We have little to win and much to lose if we try to outdo the left at one of their most pointless strengths. If we aim to spend years the corridors of power, we don't need to begrudge them a few hours on the streets.

P.S. That said, the cockles of my heart could not help but warm to Brian Micklethwait's photographic collection of hand-made right-wing protest signs. Refreshing to see.

Friday, 13 May 2011

Mancunion Article: We're Not All Children of the Revolution

Published in The Mancunion, issue of 09/05/11.

It is sometimes quite challenging, being a Right-Wing student in a Student Union with a political culture quite as introverted, Left-Wing and often hostile as Manchester’s, but it’s rarely dull. In less than a month I will have sat my last exam as a University of Manchester student and must thus surrender my council seat and hang up my hat as UMSU’s token Righty. I thought I’d use my last article for The Mancunion to relate some of my motivations and experiences of politics inside your Students’ Union, and try to encourage more people who are neither flower children nor Communists to step up and take my place in years to come.

 Not that it’s a particularly appealing prospect, on the surface. Perhaps the most egregious slander I’ve sustained during my time here was a persistent rumour in my first year that I was a member of the British National Party. Whilst this rumour was thankfully discredited by the (remarkably timely) leaking of the BNP membership list to the national press, it serves as useful illustration of the gauntlet of hostility any dissenting student politician has to run if you want to stick your head above the parapet. Other examples include my being mobbed at the 2011 student elections (one of my gallant defenders was punched in the face by a newly elected candidate, I was merely spat at) and a faintly laughable but nonetheless intimidating Socialist occupation of the Conservative Future AGM last term. We had the nerve to hold our meeting in the Students’ Union, you see.#

 So why on earth should you, the Right-Wing student of tomorrow, put yourself through all that? Why did I? Fundamentally, because our Students’ Union is supposed to represent all of us, and I don’t think that many people can honestly claim that it does. That’s why I think that Centre-Right and Right-Wing students need to brave the horrors of Left-Wing intolerance and take part in the Students’ Union. For too long, UMSU has had systems that empower tiny special interest groups to enact their agendas in the name of every student. Would a Union that was genuinely responsive to the great majority of its students ban meat from our bar on Mondays, or Coca-Cola from our shop, or outright ban the word “Fresher’s” from ‘Welcome Week’? I don’t think so. The Students’ Union will remain a remote and largely irrelevant institution until it represents the broad spectrum of student opinion.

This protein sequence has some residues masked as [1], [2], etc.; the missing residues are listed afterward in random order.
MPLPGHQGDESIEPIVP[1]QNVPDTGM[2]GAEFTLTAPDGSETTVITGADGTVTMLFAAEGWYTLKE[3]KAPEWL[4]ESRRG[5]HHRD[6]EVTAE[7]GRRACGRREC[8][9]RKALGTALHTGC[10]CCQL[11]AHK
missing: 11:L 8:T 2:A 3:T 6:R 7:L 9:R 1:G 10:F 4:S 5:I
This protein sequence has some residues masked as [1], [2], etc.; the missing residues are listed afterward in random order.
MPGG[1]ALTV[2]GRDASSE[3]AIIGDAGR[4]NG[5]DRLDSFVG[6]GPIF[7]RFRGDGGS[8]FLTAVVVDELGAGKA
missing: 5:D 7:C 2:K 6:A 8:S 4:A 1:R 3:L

Thankfully, some of the worst of the constitutional monstrosities are being phased out. General Meetings – wherein the whims of a few hundred activists are held above the mandates of execs with many thousands of votes – are going at the end of next year, replaced by general referendums where all motions are put before the full student body. This offers an excellent opportunity for people from a broader range of political viewpoints to engage the next generation of Manchester students with their union, but this opportunity is only as valuable as what students do with it. 

So this plea is to you, all the centre-right students who aren’t graduating this year. Next year, get involved. Write for this paper, stand for election and generally make nuisances of yourselves. Demonstrate to the wider world that not all students are socialists, communists, radical feminists and greens. It’s the only way you’re ever going to change the union, and the left will continue to present itself as the universal “voice of students” until you do.

Tuesday, 10 May 2011


 Ordinarily, I only post articles on this blog. I tend to shy away from short pieces, links, and other such things. I couldn't resist printing this though. It is a complaint my student paper received to my article attacking weak arguments against war. You can read that article in all its glory here. I'd advise doing so, if you haven't already, so you can enjoy this complaint all the more. Below the complaint - which the paper published as a letter - is my response, which sadly they did not have room for. Without further ado: